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  • November 2009
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The Psychological Thrill of Realistic Fiction

I was extremely blessed to grow up in an information-rich and censorship-free household. As a teen, I read a lot of edgy, arguably better-for-adults titles—nothing was off-limits to me. Some of my favorite authors were Margaret Atwood, Joyce Carol Oates, and Salman Rushdie. I devoured anything about the beat generation, particularly writings on my favorite, William Burroughs.

I did this because teen books always seemed so lame when I actually was a teenager—cheesy romances, beach reads, goody-two-shoes sci-fi and fantasy—with the notable exception of books by Robert Cormier. His books were fierce and complicated, filled with the moral nuances of life and an unflinching look at the way people experience them.

Robert Cormier once said in an interview that a driving force in his writing was his awareness that “innocence doesn’t provide immunity from evil.” If you are a lover of the perfect mix of realistic fiction and psychological thriller, check out these books:

13-year-old Paul discovers that he has an amazing gift: the ability to become invisible, the ability to fade. Would you read someone else’s diary if you had the chance? Listen to what your loved ones say about you behind closed doors? What terrible things will Paul discover as he invisibly snoops on others?

18-year-old Francis returns from WWII missing half his face. What kind of person would throw himself onto a grenade? And what will happen to that kind of person when he survives?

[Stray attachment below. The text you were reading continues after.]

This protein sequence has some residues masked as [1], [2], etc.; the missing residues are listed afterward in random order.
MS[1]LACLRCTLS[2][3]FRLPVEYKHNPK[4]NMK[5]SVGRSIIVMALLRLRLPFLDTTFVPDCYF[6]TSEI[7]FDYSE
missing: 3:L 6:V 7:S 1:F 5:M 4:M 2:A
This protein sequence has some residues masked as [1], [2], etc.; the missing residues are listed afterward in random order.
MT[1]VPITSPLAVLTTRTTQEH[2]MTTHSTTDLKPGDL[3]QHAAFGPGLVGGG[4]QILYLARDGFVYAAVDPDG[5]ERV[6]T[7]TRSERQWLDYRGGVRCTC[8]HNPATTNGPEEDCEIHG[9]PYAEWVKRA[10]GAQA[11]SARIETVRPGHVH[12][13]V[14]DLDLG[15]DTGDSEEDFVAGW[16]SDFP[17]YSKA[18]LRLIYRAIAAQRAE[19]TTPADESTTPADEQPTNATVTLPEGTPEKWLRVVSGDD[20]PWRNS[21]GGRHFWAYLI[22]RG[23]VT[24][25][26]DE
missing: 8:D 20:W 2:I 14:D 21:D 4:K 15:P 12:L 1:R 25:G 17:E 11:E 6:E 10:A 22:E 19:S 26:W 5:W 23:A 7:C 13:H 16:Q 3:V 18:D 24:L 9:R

Eric, a juvenile to the criminal justice system, has just been released from jail after killing his mother and stepfather. He is also suspected of the murder of several young girls. What happens when handsome Eric meets desperate Lori? Can her love save him, or will Lori become just another one of Eric’s girls?

What happens when a nobody goes up against the most powerful guys in school? How much will it take to turn Jerry the victim into Jerry the abuser? How much does it take for you to become the person you hate?

Sara Dora, CLP-Hazelwood

One Response

  1. add another title to this list that fits into it as snugly as a … well, never mind.

    Let Slip the Dogs of Love (Suburban Legends of the Living and the Dead), by Eugene Kachmarsky, explores precisely what you speak of, emotional suspense in the form of psychological thrillers, for teens and YA.

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